Even as the government announced it was investigating the issue of a visa by the Indian consul general in Chicago to terrorism suspect Tahawwur Rana, a senior diplomat here has denied that any procedure was violated.
"The Consulate General of India, Chicago issued visas to Mr Tahawwur Rana and his wife as per the established procedure for issuance of visas to persons of Pakistani origin. The visas were issued with due scrutiny of the available documents and following exact guidelines and without violating any rules/regulations of the Government of India. The same procedure was being followed by other consulates and the Embassy of India, Washington DC in USA for several years," Vishvas Sapkal, the consul in charge of consular services at the Chicago consulate, told IANS.
Sapkal was referring to the procedure under which Rana, a Pakistani-born Canadian citizen and a woman who he claimed to be his wife, Samraz Rana Akhthar, were issued multiple entry visas by the Indian consulate in October 2008. The visas were valid from Oct 31, 2008 through Oct 30, 2009.
Both the visas were issued "under the discretion of the Consul General" in apparent violation of rules under which clearance of the Indian Ministry of Home Affairs is required for any person born in Pakistan. Rana was born in Chichawatni and Akhthar in Bahawalpur, both in Pakistan's Punjab Province.
Rana, who ran an immigration consultancy agency and a grocery store in the heart of Devon, Avenue, Chicago's business district comprising Indian and Pakistani restaurants, boutiques and retail outlets, was sometimes referred to as 'doctor saheb', in apparent deference to his medical degree. He also owned a halal slaughterhouse in Kinsman in rural Illinois.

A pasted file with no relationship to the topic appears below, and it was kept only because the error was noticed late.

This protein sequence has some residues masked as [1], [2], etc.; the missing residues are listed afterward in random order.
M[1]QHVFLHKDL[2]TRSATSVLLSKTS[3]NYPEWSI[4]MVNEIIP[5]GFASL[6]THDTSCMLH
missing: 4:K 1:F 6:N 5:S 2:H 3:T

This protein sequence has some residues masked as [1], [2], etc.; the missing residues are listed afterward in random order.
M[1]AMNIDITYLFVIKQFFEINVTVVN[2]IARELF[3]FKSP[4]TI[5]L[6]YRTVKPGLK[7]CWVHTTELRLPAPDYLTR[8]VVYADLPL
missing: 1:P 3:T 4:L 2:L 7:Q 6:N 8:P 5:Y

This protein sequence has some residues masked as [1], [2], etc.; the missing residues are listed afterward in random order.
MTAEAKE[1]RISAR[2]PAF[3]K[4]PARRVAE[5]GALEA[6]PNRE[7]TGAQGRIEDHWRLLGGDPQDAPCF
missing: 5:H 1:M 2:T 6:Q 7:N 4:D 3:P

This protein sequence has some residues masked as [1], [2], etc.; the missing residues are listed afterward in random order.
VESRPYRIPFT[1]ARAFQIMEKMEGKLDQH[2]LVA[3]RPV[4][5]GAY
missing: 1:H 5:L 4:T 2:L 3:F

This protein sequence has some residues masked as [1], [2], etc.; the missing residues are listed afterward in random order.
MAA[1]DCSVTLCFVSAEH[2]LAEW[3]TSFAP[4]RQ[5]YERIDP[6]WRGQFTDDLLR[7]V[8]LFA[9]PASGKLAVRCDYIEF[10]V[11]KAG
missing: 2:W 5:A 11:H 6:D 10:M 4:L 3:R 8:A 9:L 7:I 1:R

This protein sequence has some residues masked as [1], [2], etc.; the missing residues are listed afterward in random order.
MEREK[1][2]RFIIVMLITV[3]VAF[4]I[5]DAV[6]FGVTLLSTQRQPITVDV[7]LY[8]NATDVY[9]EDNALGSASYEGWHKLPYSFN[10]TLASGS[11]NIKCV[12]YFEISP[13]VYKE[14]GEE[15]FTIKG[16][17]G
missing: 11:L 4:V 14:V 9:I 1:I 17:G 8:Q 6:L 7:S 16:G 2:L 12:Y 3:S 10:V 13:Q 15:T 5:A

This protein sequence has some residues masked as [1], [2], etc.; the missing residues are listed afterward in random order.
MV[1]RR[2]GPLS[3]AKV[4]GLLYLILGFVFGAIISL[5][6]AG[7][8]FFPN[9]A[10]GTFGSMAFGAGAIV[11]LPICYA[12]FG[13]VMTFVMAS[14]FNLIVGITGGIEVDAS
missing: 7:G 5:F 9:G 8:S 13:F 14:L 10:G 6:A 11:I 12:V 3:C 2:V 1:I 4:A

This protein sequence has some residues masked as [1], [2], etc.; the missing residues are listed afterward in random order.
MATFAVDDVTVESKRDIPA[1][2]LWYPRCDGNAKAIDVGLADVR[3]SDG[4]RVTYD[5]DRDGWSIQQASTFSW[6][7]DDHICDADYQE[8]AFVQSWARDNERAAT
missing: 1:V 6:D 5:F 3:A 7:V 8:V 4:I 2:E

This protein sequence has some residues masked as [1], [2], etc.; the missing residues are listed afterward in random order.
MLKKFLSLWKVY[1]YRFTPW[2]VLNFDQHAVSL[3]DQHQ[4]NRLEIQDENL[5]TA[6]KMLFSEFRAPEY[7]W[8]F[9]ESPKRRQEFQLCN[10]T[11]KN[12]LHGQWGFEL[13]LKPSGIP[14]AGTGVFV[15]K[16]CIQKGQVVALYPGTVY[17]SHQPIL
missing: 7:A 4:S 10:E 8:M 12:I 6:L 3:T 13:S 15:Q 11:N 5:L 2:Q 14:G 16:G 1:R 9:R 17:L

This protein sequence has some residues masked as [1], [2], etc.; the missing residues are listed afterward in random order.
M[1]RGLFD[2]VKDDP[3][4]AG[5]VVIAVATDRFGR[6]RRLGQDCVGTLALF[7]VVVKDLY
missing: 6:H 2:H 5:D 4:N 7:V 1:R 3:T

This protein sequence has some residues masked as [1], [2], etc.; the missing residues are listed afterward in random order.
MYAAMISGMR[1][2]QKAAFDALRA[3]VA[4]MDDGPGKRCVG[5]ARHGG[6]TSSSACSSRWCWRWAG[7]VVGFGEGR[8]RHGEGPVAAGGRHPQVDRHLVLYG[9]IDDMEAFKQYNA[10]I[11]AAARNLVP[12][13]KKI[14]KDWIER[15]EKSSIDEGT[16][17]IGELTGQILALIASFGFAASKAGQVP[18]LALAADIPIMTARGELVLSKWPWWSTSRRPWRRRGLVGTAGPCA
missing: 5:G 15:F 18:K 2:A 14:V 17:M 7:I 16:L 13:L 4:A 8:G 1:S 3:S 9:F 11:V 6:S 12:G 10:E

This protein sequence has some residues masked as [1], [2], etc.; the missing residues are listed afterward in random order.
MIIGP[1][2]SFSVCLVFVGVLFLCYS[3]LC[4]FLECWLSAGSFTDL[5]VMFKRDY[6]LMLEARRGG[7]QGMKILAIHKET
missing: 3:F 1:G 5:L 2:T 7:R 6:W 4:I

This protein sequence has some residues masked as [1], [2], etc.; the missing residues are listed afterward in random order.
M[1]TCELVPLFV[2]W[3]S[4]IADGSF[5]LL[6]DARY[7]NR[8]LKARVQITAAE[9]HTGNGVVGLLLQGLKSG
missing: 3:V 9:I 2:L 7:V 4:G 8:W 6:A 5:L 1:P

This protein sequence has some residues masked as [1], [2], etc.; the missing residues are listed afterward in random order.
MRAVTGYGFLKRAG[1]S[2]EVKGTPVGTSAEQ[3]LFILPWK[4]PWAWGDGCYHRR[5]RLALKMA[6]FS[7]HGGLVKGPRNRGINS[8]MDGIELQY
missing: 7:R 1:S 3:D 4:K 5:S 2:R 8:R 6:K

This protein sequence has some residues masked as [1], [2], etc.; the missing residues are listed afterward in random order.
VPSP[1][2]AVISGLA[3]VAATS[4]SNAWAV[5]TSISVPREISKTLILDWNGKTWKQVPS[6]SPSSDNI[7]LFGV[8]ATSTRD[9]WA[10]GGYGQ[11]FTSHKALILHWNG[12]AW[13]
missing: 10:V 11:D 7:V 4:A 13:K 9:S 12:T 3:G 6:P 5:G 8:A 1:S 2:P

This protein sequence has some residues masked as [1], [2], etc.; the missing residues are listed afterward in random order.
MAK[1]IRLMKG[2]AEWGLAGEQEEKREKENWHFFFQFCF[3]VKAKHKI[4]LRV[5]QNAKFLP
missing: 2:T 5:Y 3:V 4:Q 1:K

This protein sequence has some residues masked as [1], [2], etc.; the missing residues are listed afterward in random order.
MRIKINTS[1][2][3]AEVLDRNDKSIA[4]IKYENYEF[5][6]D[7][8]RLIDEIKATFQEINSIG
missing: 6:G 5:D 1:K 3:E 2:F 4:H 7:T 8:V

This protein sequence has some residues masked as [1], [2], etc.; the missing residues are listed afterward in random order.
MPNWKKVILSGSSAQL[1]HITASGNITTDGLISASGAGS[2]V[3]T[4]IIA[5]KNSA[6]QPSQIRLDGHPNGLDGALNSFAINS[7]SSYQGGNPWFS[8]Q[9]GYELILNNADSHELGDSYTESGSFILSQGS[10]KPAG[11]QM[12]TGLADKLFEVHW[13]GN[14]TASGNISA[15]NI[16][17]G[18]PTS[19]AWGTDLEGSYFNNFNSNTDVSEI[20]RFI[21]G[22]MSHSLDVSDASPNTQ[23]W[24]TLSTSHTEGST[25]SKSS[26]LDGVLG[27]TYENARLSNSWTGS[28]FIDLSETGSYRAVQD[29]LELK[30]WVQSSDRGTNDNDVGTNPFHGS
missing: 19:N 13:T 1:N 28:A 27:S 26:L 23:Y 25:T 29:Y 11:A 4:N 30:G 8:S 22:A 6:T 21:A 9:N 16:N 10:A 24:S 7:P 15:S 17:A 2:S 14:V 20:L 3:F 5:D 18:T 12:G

On Oct 27, the day Rana and his alleged accomplice David Coleman Headley were arrested in Chicago, the 109 residents of the tiny town were taken by surprise when more than 100 federal agents and policemen raided the place.
Some Indian American community leaders expressed concern at the apparent ease with which a person born in Pakistan got an Indian visa. They contrasted with the "bureaucratic tangle" that many seeking Indian visas had to go through.
In the recent past, there have been public complaints of irregularities in the issue of passports by the Chicago consulate. In March, 2008, Amrit Patel, a businessman based in Milwaukee, Wisconsin, had alleged that the consulate was, in violation of rules, issuing passports to Indian nationals who have sought political asylum in the US, in exchange for bribes.
Diplomatic sources in the consulate, who confirmed the racket to IANS at that time, said each applicant paid a bribe of approximately 3500 dollars to have supporting documents manufactured and passports issued. Most beneficiaries were from the Punjabi American community.
To circumvent the law that denied Indian passports to nationals who sought asylum on grounds of persecution by the Indian government, a New York based middleman, Rajubhaiya, would make a fake green card, so that the applicant was eligible for an Indian passport.
"These people(who got the passports) appear to be opportunists. But it could easily have been someone with terrorist intentions," one anguished diplomat had told IANS at that time.